Anastrepha ludens (Loew) is one of the most important pests of citrus and mango crops in Mexico. A method used to control this pest is the sterile insect technique, which consists in the mass production, irradiation, and release of insects in affected areas. The production of insects begins with the establishment of colonies to produce eggs, which must be highly fertile to ensure an adequate production of larvae. However, female fecundity and fertility can be affected by adult density and sex ratio, thus an optimal sex ratio in mass-rearing cages must be used. The genetic sexing strain of A. ludens (Tapachula-7) allows the identification of the sex at the pupal stage, making it possible to establish rearing cages with different sex ratios. We determined if different sex ratios have an effect on egg production. Two sex ratios (4: 1 and 1: 1) were compared. Fecundity, fertility and survival at different ages were also determined. Higher fertility and fecundity per female were observed at a ratio of 4:1. However, females with higher fecundity had reduced survival probabilities. In conclusion, maintaining colonies with a lower proportion of males in cages ensures a greater fecundity and fertility. Further research is necessary to understand whether results can be attributed to lower male harassment in cages.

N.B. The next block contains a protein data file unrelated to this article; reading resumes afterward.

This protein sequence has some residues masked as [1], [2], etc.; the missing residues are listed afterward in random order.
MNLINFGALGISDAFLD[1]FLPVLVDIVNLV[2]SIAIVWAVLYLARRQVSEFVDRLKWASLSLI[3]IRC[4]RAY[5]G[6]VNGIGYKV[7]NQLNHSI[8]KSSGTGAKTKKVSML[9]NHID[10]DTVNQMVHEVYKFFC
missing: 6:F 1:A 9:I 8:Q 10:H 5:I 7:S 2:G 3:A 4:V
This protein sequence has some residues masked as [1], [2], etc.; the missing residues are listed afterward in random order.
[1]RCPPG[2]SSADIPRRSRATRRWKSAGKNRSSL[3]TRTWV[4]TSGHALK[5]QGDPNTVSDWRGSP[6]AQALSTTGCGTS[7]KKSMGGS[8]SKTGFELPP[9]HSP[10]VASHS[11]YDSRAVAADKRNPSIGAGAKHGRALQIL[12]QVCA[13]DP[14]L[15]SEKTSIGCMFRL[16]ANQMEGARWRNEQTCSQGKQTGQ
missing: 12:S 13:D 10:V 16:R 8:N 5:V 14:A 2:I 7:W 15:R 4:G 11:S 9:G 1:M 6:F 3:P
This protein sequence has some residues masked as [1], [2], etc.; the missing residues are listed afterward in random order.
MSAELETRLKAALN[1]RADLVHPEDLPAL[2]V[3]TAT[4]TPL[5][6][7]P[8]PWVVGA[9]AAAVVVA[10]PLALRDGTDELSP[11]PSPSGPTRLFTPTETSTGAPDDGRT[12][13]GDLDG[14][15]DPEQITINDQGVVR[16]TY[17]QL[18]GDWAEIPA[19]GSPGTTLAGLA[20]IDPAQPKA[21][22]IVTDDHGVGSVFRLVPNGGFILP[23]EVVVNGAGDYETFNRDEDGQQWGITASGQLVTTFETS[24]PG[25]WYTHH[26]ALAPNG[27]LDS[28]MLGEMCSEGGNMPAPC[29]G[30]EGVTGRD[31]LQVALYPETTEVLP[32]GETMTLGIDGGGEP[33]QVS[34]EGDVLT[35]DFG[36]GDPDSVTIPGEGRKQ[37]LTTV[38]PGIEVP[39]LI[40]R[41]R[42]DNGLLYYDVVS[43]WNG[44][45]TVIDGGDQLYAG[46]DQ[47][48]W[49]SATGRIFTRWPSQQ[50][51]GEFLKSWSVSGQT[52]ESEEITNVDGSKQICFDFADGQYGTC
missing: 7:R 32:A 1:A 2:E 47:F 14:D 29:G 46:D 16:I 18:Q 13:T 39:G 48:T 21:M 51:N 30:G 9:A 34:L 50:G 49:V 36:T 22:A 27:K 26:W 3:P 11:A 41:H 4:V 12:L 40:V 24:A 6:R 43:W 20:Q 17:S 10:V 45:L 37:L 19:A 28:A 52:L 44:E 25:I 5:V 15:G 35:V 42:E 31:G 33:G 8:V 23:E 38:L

sterile insect technique